Greater: Dream Bigger. Start Smaller. Ignite God’s Vision for Your Life by Steven Furtick

Reviewed for FaithVillage. I feared Furtick would slide into the prosperity gospel with this one, but he reigned it on and preached for a greater view of a greater God who desires to do great things in and for his children.


Field Guide for Small Group Leaders: Setting the Tone, Accommodating Learning Styles and More by Sam O’Neal

Reviewed for FaithVillage. Highly recommended for anyone delving into leading a small group for the first time.


Empty Promises: The Truth About You, Your Desires, and the Lies You’re Believing by Pete Wilson

Reviewed for FaithVillage. Not as good (in my opinion) as Pastor Pete’s first book Plan B, but still a worthwhile read for those who struggle with idols (i.e. everyone).


Shaped by the Cross: Meditations on the Sufferings of Jesus by Ken Gire

Short, insightful, inspiring.


Love Wins: A Book About Heaven, Hell, and the Fate of Every Person Who Ever Lived by Rob Bell

Hellishly controversial. I reviewed it on my blog.


The Last Dickens by Matthew Pearl

I “read” Pearl’s The Dante Club on audiobook a few years ago. He combines historical fact with gripping literary fiction. The Last Dickens centers on the last year of Charles Dickens’ life and the publishing furor that surrounded his last unfinished work, The Mystery of Edwin Drood. Plus, whoever heard of a protagonist that’s a publisher?


Do the Work by Steven Pressfield

Similar to Pressfield’s The War of Art, Do the Work kicks lazy creatives in their cushioned derrieres. Grab either of these books and read any chapter when you’re tired of not accomplishing anything.


The Muffin Man by Brad Whittington

One of the characters is a talking muffin. That’s all you should need to know, but if that doesn’t suffice, Brad is a smart, funny, erudite writer.


A Faith of Our Own: Following Jesus Beyond the Culture Wars by Jonathan Merritt

Reviewed for FaithVillage. Though I’m not widely read when it comes to faith and politics, I thought this was an insightful take on the culture wars. Merritt, whose father was close to some of the major right-wing Christian conservatives of the last few decades, challenges both the left and the right.


Thin Places by Mary DeMuth

An inspiring, heartbreaking, challenging, Jesus-full memoir that looks through the seams of a very hard childhood to see the thin places on earth where God draws near.


The Mormonizing of America: How the Mormon Religion Became a Dominant Force in Politics, Entertainment, and Pop Culture by Stephen Mansfield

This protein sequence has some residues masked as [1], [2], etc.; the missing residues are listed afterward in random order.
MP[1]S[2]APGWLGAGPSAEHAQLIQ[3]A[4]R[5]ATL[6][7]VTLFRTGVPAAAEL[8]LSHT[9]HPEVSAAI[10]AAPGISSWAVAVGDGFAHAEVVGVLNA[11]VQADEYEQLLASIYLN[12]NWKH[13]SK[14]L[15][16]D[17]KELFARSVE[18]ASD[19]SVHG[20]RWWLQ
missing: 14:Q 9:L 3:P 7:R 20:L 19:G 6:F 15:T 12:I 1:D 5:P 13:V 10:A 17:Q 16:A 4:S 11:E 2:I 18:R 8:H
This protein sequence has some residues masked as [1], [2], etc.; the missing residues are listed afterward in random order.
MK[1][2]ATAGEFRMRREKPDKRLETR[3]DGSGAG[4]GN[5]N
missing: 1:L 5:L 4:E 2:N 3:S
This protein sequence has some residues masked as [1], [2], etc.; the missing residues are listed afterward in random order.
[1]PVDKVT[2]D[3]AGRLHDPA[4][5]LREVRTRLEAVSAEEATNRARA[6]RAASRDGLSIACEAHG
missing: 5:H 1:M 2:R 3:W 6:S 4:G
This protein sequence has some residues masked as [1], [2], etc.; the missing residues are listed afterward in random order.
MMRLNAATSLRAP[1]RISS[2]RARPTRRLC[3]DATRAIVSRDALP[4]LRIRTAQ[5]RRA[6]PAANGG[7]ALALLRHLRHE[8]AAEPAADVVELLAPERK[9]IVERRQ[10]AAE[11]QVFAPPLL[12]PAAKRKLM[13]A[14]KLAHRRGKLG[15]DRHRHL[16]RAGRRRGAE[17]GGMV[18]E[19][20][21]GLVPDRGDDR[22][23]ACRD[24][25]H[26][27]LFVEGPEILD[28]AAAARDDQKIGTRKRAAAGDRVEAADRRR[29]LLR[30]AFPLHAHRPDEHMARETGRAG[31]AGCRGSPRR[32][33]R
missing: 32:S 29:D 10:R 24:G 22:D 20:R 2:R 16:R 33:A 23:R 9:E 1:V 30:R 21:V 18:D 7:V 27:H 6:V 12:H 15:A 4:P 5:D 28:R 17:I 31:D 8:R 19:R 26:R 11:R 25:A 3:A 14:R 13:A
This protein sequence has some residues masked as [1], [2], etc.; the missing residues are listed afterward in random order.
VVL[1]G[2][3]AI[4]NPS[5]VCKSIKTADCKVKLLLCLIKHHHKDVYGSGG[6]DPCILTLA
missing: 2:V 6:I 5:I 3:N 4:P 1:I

I love Mansfield’s The Search for God and Guinness, a book that combines two of my favorite subjects. In Mormonizing, Mansfield presents real-life vignettes of Mormons and intersperses historical fact about this “American religion” on the rise. My boss had the opportunity to talk with Stephen via Skyper a few days before the 2012 election.


The Revolution Was Televised: The Cops, Crooks, Slingers and Slayers Who Changed TV Drama Forever by Alan Sepinwall

In conducting research for a project, I came across TV critic Alan Sepinwall’s self-published book. He reveals behind-the-scenes information about a number of seminal TV shows from the last decade, like LOST, Friday Night Lights, Mad Men, Breaking Bad, The Wire, and the Sopranos. I only read half of the book because I only read about the series I’ve actually watched in full. I may only read the other chapters once I’ve watched those other series!


APE: Author, Publisher, Entrepreneur. How to Publish a Book by Guy Kawasaki

The single best guide to self-publishing I’ve ever read. This is a reference tool that anyone interested in getting their digital words into the hands of a digital audience should purchase posthaste.


Platform: Get Noticed in a Noisy World by Michael Hyatt

Another book that all aspiring authors should have. Michael Hyatt is a blogging machine, and I enjoy his podcast, This is Your Life, as well. As former CEO of Thomas Nelson publishers and a best-selling author in his own right, he knows the path. Fortunately, he’s written a guidebook for the rest of us to (try) to follow. Chapters are short, but imminently practical.